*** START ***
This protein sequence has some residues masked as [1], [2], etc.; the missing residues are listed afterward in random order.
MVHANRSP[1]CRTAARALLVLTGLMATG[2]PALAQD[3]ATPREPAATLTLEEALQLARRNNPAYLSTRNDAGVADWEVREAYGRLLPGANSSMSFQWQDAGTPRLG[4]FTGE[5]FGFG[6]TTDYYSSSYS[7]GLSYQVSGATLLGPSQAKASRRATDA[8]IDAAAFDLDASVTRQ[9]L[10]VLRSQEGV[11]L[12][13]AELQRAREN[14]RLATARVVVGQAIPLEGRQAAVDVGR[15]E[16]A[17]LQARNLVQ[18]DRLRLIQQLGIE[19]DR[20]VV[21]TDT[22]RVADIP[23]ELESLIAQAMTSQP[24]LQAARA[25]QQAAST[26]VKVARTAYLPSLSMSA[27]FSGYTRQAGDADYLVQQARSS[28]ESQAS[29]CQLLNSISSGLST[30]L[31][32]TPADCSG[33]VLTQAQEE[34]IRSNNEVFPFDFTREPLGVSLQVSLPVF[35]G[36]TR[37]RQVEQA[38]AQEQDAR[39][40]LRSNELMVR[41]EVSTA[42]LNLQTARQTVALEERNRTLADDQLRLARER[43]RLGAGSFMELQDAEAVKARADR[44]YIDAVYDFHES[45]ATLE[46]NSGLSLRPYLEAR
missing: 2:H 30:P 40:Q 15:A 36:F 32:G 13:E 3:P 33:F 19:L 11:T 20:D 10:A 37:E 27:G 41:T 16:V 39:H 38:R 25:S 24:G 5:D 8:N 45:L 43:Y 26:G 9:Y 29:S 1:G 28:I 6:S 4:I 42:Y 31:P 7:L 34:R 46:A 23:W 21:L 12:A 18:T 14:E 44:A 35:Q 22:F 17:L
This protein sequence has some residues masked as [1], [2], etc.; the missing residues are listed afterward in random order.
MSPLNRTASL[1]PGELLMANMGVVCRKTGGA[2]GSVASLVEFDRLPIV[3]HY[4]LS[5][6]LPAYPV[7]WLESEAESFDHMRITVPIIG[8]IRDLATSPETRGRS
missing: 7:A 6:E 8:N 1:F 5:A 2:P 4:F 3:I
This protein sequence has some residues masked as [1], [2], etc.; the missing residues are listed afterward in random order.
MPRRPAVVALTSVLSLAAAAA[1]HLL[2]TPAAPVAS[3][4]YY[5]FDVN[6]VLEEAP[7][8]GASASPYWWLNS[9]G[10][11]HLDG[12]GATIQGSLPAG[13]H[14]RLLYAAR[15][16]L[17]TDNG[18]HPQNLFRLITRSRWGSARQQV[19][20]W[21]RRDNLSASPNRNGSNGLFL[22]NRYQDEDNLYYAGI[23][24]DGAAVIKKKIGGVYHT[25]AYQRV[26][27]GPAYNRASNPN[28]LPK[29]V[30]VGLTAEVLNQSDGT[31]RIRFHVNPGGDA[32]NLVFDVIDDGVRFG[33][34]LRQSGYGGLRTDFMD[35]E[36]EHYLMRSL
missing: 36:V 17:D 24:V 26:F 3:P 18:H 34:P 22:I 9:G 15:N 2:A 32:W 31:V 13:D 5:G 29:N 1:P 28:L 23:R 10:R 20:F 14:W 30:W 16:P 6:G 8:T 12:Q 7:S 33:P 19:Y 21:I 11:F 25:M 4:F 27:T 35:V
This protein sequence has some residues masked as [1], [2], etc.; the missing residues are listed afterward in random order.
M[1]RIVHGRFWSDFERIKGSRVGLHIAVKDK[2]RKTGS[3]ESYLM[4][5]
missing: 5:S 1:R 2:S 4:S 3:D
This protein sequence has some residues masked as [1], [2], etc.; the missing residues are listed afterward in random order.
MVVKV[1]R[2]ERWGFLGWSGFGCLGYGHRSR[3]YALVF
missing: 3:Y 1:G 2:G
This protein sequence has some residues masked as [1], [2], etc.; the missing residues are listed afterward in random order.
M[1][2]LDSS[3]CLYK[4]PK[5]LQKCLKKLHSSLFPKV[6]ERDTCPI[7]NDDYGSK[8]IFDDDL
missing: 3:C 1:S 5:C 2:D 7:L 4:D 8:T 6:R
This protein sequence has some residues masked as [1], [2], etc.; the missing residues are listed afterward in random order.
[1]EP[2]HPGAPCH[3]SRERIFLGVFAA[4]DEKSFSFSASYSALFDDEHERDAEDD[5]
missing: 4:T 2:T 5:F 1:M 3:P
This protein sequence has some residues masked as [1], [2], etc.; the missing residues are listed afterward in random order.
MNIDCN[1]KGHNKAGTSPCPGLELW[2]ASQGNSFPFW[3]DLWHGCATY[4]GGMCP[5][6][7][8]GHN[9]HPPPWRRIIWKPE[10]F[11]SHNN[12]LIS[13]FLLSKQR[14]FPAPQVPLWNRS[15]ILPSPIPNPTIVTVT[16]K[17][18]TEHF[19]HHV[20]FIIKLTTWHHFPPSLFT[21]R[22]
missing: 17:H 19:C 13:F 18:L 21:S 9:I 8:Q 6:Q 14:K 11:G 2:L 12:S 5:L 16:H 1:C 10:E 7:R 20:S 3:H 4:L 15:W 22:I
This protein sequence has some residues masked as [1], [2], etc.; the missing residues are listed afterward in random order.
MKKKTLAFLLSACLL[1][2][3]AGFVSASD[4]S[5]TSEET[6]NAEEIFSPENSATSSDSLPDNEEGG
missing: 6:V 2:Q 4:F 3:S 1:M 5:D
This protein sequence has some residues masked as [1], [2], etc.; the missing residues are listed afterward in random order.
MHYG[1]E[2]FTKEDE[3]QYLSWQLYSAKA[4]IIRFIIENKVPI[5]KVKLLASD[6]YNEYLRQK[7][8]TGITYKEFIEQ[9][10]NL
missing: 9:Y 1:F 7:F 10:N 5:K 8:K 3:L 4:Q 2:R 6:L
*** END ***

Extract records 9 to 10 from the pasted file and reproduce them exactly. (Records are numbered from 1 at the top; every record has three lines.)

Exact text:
This protein sequence has some residues masked as [1], [2], etc.; the missing residues are listed afterward in random order.
MKKKTLAFLLSACLL[1][2][3]AGFVSASD[4]S[5]TSEET[6]NAEEIFSPENSATSSDSLPDNEEGG
missing: 6:V 2:Q 4:F 3:S 1:M 5:D
This protein sequence has some residues masked as [1], [2], etc.; the missing residues are listed afterward in random order.
MHYG[1]E[2]FTKEDE[3]QYLSWQLYSAKA[4]IIRFIIENKVPI[5]KVKLLASD[6]YNEYLRQK[7][8]TGITYKEFIEQ[9][10]NL
missing: 9:Y 1:F 7:F 10:N 5:K 8:K 3:L 4:Q 2:R 6:L